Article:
I hope this helps.

  • I have PA and only half a thyroid and Ihave spondylitis in my spine but it's worse in my lower back where my hip joins my spine. This causes nerve damage, along with PA and my legs go numb and I have no feeling in them. I'm reading a lot about PA, Hypothyroidism ect on here but the medical world seem oblivious to what we are going through.

  • Paulaw22: Please read my response to Carolyn above re Hypothyroidism. You have a slightly different set of problems. You do not say why you only have half a thyroid. This may be pertinent. PA is an important issue that can spin off into a great number of other conditions that appear unrelated - including thyroid dysfunction. As B12 is needed by the mitochondria (the energy producing organells in every cell in your body) to produce the energy molecule ATP, if B12 is deficient, cellular energy will be low in all cells. This is most noticeable in cells that demand a lot of energy - that is cells that produce stuff like hormones and enzymes. If these are compromised all sorts of weird events can happen. Because enzymes and hormones regulate bodily processes, this manifests as dysregulation of various systems. Because we are all slightly different, the same cause can manifest in different ways in different people. It is - as our American cousins call it - a bit of a crap-shoot. This is where genetic predisposition comes in.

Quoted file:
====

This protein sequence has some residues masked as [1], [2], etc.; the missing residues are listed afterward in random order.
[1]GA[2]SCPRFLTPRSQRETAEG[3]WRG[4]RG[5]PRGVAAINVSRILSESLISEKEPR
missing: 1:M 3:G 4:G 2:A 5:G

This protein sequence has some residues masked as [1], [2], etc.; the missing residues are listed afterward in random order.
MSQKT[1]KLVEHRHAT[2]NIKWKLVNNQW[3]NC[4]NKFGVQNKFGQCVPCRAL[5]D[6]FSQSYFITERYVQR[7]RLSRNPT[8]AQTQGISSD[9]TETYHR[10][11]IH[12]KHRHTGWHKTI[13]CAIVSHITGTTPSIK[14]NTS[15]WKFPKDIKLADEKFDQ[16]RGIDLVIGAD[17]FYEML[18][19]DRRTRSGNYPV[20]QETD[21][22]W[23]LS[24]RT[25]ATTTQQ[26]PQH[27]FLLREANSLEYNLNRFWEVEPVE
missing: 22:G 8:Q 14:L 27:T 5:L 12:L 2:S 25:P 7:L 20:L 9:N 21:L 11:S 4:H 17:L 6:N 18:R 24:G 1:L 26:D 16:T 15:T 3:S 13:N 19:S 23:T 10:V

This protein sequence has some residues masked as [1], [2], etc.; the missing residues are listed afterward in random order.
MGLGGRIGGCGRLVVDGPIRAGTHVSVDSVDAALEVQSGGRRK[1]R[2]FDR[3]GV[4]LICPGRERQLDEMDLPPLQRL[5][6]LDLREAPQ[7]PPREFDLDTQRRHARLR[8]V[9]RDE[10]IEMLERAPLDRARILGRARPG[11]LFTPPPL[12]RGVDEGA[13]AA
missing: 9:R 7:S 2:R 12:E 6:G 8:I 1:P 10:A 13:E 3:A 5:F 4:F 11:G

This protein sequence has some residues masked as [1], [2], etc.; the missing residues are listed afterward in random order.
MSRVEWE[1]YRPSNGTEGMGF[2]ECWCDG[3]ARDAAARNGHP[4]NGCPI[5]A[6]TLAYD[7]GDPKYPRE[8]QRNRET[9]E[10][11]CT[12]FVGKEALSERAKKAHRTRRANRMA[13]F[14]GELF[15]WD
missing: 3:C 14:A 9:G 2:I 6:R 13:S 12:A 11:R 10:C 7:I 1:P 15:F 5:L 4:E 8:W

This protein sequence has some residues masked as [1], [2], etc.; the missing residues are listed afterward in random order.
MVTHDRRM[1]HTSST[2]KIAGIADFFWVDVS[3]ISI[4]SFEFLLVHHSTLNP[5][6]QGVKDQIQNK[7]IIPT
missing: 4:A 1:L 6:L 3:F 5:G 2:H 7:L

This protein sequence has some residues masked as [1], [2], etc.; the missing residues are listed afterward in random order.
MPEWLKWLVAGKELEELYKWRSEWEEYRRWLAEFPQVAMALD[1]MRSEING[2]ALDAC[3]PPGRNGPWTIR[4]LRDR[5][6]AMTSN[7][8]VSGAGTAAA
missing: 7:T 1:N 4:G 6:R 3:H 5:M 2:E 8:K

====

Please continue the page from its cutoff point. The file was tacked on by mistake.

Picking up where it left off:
Now consider your spondylitis. There are two possibilities that I can think of. It is reputed to be an autoimmune genetically linked condition. If your immune system regulation is not getting the biochemicals it needs it will not regulate properly. Insufficient dietary magnesium and Vitamin D3 are the usual suspects, but if these are up to snuff, a deficiency in energy in the immune system cells may lead to a loss of control and over-reaction to inflammatory triggers. This theoretically can hit your thyroid, and liver leading to hypothyroidism.

    The second possibility is unorthodox. It proceeds on the assumption that there is another issue at play as well as inflammation. If you have extra bone being deposited in your vertebra it will deform your spinal column leading to curvature and the spine becoming inflexible. As this tissue builds up it traps the nerves that exit between the vertebra causing numbness and pain.

    There are two types of cell that regulate bone deposition and removal. (Osteoblasts and Osteoclasts respectively). They need to be regulated. There is a protein called Osteocalcin that ferries calcium to the osteobalsts for building and another called Matrix GLA which removes it from osteoclasts. Vitamin K2 is needed to activate osteocalcin.